Now I am not a legalese inclined person, but I did manage to find the Patriot Act in PDF form. Reading it however, is another story. But after reading it (Section 215), it would seem to my laymen eyes that everybody here has a point (see below). Let’s not forget that while we discuss the nuances of this law, we all remain on the side of liberty, and I haven’t seen anyone here support the NSA practices.

    I suppose like Utah said, the rest is up to the Courts to decide.

    Title V of the Foreign Intelligence Surveillance Act of 1978 (50 U.S.C. 1861 et seq.) is amended by striking sections 501 through 503 and inserting the following:
    ‘‘(a)(1) The Director of the Federal Bureau of Investigation or a designee of the Director (whose rank shall be no lower than Assistant Special Agent in Charge) may make an application for an order requiring the production of any tangible things (including books, records, papers, documents, and other items) for an investiga- tion to protect against international terrorism or clandestine intel- ligence activities, provided that such investigation of a United States person is not conducted solely upon the basis of activities protected by the first amendment to the Constitution.
    ‘‘(2) An investigation conducted under this section shall—
    ‘‘(A) be conducted under guidelines approved by the Attorney General under Executive Order 12333 (or a successor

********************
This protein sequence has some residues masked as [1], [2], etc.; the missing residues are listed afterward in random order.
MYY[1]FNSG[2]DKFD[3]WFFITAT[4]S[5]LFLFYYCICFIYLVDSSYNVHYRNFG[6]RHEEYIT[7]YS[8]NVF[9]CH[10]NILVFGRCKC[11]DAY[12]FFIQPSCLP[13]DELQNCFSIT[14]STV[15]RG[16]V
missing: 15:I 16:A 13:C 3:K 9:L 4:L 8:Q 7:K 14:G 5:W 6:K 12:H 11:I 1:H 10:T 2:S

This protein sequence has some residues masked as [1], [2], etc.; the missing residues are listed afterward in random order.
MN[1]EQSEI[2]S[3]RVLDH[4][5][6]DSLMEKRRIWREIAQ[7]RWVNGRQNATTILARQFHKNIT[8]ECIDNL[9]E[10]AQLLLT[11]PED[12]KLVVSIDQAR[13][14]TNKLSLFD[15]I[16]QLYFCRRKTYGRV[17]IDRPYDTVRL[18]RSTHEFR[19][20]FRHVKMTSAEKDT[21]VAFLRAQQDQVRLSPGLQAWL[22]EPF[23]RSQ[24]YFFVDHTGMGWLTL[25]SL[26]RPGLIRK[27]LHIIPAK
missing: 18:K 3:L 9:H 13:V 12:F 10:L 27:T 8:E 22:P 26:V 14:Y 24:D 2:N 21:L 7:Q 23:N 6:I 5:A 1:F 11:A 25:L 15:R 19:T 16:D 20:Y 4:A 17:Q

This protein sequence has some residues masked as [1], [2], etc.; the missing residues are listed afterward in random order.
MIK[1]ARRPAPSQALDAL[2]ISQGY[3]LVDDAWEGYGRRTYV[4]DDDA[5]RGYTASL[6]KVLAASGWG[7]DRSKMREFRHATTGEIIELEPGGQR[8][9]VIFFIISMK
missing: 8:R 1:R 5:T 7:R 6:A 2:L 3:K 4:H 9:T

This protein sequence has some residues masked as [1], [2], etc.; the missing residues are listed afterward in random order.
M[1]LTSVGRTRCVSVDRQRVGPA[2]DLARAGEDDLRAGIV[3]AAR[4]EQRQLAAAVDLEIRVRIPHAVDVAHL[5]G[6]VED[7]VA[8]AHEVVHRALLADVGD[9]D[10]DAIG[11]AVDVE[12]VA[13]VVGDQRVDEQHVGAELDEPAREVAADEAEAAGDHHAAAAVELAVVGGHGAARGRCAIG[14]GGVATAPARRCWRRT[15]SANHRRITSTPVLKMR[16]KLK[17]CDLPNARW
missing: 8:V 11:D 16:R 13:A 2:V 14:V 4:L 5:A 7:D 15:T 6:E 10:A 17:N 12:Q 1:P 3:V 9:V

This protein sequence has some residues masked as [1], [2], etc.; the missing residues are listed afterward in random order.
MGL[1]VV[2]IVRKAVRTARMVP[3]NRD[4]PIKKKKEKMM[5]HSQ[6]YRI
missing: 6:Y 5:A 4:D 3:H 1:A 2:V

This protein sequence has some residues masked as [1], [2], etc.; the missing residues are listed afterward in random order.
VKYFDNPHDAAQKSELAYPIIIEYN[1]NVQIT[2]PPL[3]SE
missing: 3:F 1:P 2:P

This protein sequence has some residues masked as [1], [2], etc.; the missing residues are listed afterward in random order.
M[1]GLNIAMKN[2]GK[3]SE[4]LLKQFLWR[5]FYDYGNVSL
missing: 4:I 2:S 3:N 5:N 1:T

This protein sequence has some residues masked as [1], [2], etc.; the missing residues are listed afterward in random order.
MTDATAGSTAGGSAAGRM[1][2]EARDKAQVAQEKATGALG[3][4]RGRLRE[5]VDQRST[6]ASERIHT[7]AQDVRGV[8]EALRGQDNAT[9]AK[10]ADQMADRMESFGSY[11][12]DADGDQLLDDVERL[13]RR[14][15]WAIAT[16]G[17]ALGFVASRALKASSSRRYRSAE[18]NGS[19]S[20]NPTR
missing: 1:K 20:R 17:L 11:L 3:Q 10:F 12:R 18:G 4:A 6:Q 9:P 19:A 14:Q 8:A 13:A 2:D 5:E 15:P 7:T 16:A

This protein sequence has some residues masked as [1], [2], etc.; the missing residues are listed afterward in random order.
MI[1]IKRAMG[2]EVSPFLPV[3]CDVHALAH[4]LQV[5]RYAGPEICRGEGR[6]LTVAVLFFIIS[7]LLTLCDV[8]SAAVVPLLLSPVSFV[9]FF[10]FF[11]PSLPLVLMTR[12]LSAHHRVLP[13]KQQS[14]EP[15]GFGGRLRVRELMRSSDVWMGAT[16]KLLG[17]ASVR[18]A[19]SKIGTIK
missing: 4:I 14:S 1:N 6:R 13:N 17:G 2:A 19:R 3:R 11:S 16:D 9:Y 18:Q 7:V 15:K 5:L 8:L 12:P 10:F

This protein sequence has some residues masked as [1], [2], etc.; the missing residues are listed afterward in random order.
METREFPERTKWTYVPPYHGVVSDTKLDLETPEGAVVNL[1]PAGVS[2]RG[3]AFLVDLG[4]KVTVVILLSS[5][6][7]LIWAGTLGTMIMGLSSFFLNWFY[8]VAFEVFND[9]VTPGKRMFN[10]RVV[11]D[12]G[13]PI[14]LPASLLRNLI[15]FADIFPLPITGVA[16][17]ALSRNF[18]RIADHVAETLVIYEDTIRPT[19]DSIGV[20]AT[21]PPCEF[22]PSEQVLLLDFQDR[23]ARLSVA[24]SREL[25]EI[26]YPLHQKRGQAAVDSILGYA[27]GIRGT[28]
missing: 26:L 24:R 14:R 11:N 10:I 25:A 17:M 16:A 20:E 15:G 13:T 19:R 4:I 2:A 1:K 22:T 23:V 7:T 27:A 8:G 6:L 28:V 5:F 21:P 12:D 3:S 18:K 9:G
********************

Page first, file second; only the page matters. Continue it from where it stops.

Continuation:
order); and
    ‘‘(B) not be conducted of a United States person solely
    upon the basis of activities protected by the first amendment to the Constitution of the United States.
    ‘‘(b) Each application under this section—
    ‘‘(1) shall be made to—
    ‘‘(A) a judge of the court established by section 103(a);
    ‘‘(B) a United States Magistrate Judge under chapter
    43 of title 28, United States Code, who is publicly des- ignated by the Chief Justice of the United States to have the power to hear applications and grant orders for the production of tangible things under this section on behalf of a judge of that court; and
    VerDate 11-MAY-2000
    19:15 Nov 05, 2001 Jkt 099139
    PO 00056 Frm 00018 Fmt 6580 Sfmt 6581 E:\PUBLAW\PUBL056.107 APPS24 PsN: PUBL056
    115 STAT. 288
    PUBLIC LAW 107–56—OCT. 26, 2001
    ‘‘(2) shall specify that the records concerned are sought for an authorized investigation conducted in accordance with subsection (a)(2) to obtain foreign intelligence information not concerning a United States person or to protect against inter- national terrorism or clandestine intelligence activities.
    ‘‘(c)(1) Upon an application made pursuant to this section, the
    judge shall enter an ex parte order as requested, or as modified, approving the release of records if the judge finds that the applica- tion meets the requirements of this section.